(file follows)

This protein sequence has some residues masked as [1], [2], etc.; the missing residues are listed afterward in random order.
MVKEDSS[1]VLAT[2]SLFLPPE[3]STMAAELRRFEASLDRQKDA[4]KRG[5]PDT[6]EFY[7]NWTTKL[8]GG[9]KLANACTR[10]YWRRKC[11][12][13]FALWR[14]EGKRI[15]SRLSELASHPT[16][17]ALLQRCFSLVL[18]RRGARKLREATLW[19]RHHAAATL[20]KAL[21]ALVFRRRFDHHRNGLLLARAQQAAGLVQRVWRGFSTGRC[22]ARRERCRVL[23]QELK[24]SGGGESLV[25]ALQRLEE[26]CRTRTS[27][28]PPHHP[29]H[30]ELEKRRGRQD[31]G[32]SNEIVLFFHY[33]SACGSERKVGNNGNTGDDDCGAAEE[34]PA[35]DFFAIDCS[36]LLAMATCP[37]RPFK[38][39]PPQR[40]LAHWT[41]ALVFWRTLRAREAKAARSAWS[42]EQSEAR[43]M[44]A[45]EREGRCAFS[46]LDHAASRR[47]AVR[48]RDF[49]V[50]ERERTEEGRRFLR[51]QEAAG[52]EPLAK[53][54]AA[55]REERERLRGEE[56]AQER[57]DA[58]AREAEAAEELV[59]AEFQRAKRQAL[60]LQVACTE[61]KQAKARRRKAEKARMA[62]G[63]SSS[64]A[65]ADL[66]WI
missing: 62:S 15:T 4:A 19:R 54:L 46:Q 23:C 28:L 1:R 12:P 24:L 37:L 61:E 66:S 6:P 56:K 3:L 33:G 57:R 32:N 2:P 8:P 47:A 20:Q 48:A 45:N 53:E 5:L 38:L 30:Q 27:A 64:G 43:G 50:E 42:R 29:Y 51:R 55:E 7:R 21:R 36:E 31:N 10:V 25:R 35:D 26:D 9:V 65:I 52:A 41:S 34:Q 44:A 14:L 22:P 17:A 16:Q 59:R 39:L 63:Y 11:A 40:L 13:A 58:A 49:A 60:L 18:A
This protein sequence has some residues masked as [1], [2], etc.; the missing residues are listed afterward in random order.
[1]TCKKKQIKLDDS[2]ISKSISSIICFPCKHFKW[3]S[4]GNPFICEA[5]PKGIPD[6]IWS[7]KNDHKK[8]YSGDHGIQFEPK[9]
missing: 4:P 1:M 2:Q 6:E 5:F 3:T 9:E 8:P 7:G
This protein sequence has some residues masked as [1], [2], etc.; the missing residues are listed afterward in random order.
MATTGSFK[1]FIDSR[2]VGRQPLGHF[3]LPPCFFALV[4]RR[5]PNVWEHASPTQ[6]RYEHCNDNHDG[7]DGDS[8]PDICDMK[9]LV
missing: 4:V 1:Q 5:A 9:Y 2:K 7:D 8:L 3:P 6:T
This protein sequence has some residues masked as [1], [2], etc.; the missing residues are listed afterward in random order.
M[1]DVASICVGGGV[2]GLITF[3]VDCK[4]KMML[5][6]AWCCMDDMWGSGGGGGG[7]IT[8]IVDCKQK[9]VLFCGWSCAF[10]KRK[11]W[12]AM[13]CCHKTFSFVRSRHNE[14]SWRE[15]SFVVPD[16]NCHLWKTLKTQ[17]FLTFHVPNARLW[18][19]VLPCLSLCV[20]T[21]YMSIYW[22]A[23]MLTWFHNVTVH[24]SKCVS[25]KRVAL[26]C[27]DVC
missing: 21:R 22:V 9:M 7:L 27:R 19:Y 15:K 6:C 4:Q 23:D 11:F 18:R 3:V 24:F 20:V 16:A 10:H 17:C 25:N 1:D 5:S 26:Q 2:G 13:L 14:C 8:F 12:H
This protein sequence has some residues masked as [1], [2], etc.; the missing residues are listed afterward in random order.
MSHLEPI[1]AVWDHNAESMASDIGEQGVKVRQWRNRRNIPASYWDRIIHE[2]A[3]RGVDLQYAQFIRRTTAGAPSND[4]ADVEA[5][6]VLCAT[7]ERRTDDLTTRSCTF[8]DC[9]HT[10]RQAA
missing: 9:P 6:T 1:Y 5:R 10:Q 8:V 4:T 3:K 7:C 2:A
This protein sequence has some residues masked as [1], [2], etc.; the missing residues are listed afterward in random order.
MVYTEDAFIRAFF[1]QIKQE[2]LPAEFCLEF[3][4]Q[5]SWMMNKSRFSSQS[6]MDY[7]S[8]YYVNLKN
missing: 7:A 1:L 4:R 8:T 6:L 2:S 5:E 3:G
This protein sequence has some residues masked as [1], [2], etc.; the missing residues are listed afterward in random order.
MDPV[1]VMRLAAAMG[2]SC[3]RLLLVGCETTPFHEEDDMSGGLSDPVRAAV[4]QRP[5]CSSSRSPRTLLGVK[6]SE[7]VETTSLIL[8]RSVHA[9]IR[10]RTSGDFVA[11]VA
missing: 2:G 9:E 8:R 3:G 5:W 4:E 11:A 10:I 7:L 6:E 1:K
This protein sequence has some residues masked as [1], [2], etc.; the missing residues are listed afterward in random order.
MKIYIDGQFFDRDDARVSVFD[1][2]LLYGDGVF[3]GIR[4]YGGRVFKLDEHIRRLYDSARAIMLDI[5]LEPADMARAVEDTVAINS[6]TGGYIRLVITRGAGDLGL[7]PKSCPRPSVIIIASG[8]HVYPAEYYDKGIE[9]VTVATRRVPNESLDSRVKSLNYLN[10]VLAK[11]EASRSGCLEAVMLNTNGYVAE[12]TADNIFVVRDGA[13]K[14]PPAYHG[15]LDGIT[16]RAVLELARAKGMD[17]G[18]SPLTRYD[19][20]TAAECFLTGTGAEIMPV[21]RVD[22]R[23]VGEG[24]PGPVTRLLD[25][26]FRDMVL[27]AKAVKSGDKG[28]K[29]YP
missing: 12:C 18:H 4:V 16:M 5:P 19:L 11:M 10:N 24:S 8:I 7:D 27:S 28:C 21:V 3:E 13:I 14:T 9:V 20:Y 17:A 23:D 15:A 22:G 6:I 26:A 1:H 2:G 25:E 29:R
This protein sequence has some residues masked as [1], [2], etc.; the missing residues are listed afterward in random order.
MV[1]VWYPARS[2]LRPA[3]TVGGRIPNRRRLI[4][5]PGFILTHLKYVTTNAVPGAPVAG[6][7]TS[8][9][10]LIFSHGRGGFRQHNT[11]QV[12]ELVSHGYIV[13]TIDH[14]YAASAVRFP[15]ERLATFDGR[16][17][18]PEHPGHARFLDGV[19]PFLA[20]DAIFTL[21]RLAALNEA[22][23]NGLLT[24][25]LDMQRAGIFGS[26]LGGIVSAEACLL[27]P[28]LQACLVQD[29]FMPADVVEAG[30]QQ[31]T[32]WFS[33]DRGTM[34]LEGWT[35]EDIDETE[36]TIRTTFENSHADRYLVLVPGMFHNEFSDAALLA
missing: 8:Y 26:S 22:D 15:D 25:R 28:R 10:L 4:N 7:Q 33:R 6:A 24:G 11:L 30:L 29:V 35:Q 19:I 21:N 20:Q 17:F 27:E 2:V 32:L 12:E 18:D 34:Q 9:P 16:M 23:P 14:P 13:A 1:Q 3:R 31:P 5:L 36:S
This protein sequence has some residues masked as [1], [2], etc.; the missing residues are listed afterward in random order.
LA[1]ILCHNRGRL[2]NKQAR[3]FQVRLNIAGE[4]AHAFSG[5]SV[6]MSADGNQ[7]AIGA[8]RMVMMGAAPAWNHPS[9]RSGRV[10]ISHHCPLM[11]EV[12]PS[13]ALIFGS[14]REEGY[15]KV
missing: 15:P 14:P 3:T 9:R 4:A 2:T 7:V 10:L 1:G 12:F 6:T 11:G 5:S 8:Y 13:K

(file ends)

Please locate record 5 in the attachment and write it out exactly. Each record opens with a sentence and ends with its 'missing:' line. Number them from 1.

This protein sequence has some residues masked as [1], [2], etc.; the missing residues are listed afterward in random order.
MSHLEPI[1]AVWDHNAESMASDIGEQGVKVRQWRNRRNIPASYWDRIIHE[2]A[3]RGVDLQYAQFIRRTTAGAPSND[4]ADVEA[5][6]VLCAT[7]ERRTDDLTTRSCTF[8]DC[9]HT[10]RQAA
missing: 9:P 6:T 1:Y 5:R 10:Q 8:V 4:T 3:K 7:C 2:A